Poetic and political, John Akomfrah has been creating powerful multi-layered works that show the complex relationship between memory, identity and the practice of filmmaking over the last few decades. On show at the Arnolfini in Bristol is the acclaimed audio-visual odyssey ‘Vertigo Sea’ (2015), which premiered at the Venice Biennale, and a new film called ‘Tropikos’ (2016). In both films, Akomfrah carefully blurs contemporary issues and historical grievances in an evocative milieu of past and present. Lyrical and melancholic, the exhibition operates as a metaphor for global diaspora, manifesting itself as politically pressing due to the current migration of refugees and the rising ecological concerns about climate change. Akomfrah was eager for the piece to have its UK debut in Bristol, intending to develop a conversation with the city’s complicated maritime identity and links to the transatlantic slave trade. The resonant location of the Arnolfini itself, in the heart of the Bristol harbourside, recalls the site’s history as a trading port, reliant on human trafficking, and bringing wealth to a few and sorrow and death to millions.
The notion of vertigo suggests a loss of balance and a lack of equilibrium, which bears a relationship to the dizzying non-linear form of the installation. The use of three-channel film presents not only a multiplicity of narratives, but also of perception. The democratic use of a split screen means that no one will see the same set of images at one time. ‘Vertigo Sea’ functions as an expanded visual essay. The brutal plurality of content within it, whaling; polar bear hunting; nuclear tests; slavery; migration; drowned boats, all converge into violent and unflinching images. These atrocities are all connected and framed by being part of what Akomfrah refers to as an ‘oceanic ontology’. Alongside an abstract and viscous soundscape of wetness, wind and white noise, the audio narration is developed from literary sources. Akomfrah’s key influences were Herman Melville’s philosophical speculations on the aquatic and questions of mortality in Moby Dick, and Heathcote Williams ‘Whale Nation’, an epic poem charting the history, intelligence and majesty of the largest mammals on earth. Akin to slavery, whaling was a violent undercurrent instrumental to rapid industrialisation, often executed by people who were being similarly exploited. Mankind are represented as victims and perpetrators. As the narrator reminds us, “the ways of killing men and beasts are the same”. After hearing a radio interview with a group of young Nigerian men who had survived an illegal crossing of the Mediterranean, Akomfrah became fascinated with the sea’s meta-aggressive majesty.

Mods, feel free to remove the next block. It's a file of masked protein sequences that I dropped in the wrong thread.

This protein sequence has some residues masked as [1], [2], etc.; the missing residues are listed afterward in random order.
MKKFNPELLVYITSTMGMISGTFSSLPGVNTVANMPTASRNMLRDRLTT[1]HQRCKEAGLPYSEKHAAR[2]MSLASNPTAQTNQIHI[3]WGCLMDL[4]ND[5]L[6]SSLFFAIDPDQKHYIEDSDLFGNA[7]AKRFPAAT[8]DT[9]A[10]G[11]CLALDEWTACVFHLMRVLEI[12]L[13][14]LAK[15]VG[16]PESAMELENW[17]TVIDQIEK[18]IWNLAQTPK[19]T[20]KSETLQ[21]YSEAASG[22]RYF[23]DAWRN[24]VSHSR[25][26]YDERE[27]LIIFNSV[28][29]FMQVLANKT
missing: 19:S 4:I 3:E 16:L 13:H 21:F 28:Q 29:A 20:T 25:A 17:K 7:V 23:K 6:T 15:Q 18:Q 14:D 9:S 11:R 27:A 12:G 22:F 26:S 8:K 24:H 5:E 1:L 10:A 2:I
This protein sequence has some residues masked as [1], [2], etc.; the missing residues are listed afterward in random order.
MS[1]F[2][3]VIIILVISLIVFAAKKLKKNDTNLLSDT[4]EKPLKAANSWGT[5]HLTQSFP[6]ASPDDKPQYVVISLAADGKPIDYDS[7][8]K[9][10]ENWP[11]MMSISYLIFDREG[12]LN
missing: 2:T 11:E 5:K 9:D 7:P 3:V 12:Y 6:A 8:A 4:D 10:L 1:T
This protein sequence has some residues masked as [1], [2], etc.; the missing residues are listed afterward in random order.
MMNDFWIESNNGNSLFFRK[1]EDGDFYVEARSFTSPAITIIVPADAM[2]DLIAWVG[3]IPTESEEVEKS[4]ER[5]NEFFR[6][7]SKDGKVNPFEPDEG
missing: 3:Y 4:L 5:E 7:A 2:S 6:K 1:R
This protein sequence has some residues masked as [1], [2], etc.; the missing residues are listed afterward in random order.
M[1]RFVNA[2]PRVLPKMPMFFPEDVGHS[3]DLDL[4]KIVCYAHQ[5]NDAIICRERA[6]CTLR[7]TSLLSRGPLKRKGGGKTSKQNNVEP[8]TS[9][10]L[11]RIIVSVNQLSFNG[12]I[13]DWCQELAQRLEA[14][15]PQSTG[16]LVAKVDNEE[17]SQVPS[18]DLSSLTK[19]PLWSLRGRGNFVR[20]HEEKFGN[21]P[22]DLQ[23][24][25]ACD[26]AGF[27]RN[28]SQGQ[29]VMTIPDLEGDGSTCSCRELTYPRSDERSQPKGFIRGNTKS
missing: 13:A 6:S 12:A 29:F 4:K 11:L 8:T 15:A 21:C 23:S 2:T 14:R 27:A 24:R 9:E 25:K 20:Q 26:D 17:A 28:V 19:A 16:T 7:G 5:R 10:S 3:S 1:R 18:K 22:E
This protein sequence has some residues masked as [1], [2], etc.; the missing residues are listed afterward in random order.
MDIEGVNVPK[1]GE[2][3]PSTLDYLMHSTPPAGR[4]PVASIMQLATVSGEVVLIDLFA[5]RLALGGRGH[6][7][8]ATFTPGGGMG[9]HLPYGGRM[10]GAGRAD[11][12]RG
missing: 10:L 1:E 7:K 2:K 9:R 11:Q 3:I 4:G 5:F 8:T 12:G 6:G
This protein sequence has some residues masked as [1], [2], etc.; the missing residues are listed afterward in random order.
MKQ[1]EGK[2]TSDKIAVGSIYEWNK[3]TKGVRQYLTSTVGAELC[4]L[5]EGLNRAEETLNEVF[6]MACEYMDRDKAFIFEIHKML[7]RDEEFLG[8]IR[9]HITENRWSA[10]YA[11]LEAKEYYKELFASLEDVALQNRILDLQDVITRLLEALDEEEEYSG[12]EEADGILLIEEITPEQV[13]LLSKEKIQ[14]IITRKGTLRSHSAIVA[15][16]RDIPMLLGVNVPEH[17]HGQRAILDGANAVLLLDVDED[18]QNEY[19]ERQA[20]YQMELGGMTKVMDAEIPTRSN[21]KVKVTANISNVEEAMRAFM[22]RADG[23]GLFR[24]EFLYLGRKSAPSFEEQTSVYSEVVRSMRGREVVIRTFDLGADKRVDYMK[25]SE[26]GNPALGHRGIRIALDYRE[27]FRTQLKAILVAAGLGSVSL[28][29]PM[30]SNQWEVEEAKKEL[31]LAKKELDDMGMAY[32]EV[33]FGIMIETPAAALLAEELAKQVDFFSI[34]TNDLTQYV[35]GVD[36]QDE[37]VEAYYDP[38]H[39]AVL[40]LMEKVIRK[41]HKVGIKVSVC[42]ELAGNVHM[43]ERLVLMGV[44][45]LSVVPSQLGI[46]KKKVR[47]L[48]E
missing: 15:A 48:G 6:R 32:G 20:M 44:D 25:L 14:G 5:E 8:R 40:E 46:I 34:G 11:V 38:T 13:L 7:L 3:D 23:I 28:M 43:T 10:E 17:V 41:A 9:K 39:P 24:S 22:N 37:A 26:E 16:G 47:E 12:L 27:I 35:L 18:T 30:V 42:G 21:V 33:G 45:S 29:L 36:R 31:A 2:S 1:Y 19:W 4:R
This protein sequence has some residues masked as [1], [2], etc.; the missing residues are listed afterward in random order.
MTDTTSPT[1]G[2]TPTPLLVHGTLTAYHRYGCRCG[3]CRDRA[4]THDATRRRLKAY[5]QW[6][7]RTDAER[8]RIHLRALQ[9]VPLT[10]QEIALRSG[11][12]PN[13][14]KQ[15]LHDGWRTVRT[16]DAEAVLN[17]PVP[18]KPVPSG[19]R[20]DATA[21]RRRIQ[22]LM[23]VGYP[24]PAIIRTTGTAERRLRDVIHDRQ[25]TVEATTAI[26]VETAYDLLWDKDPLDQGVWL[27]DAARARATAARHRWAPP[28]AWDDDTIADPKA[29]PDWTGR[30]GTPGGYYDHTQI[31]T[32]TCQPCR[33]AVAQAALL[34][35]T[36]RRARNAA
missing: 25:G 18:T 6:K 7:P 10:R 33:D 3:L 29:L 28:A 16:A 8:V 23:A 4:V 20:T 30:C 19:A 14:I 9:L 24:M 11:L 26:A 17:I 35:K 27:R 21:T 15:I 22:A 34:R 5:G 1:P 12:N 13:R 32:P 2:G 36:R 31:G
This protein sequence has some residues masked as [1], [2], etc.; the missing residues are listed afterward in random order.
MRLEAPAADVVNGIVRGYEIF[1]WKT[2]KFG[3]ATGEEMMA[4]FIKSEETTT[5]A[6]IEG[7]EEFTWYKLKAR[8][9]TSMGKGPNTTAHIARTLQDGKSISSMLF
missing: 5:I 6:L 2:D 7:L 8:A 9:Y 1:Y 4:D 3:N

The idea of the sublime, born out of the Romantics’ obsession with the ocean’s formlessness, is irrevocably linked to notions of spectatorship. Akomfrah worked with the BBC Natural History unit in Bristol, sourcing archival footage, which he mapped together with his own Victorian inspired tableaux. Actors stand pensively on cliffs, staring out to sea, surrounded by a litter of symbolic objects. Akomfrah describes his work with archives as ‘image taking’. By capturing an image of the present for the future it is assured an afterlife. However, the found imagery is represented in an open and symbolic manner. There is not one specific meaning; it functions as a meditative and global tapestry of collective memory.
‘Tropikos’, which is also on show at Lisson Gallery in London, is a new experimental costume drama that considers colonialism, maritime power and loss. Inspired by Shakespeare’s The Tempest and Milton’s Paradise Lost, Akomfrah transforms the landscape of Plymouth and the Tamar Valley into a sixteenth century port of exploration. Reimaging some of the first British encounters with people from Africa, the film reveals the development of the slave trade. Using Brecht’s ‘Theory of Alienation’, the actors appear in a series of tableaux vivantes. These dream-like and ghostly long takes resemble the paintings of the period. Exquisite costumes and sumptuous bowls of pearls, exotic fruits, grains and nuts are laid out for the appraising eye of the spectator. Akin to ‘Vertigo Sea’, the narration is derived from literary sources, and a soundscape of wind; rain; church bells; ticking clocks, and abstract white noise like creaking or whispers, unfurls. The emphasis on rivers as the waterways of migration is particularly striking. Akomfrah blurs past and present. Elements of modern day Plymouth and contemporary ships can be seen in the distance of certain scenes. This symbolic and ghostly narrative fantasy represents Akomfrah’s desire to fight against forgetting and cultural amnesia. Traumatic collective acts and memories have been too often deliberately disregarded by society, and without acceptance, the repetition of history will continue to ensue.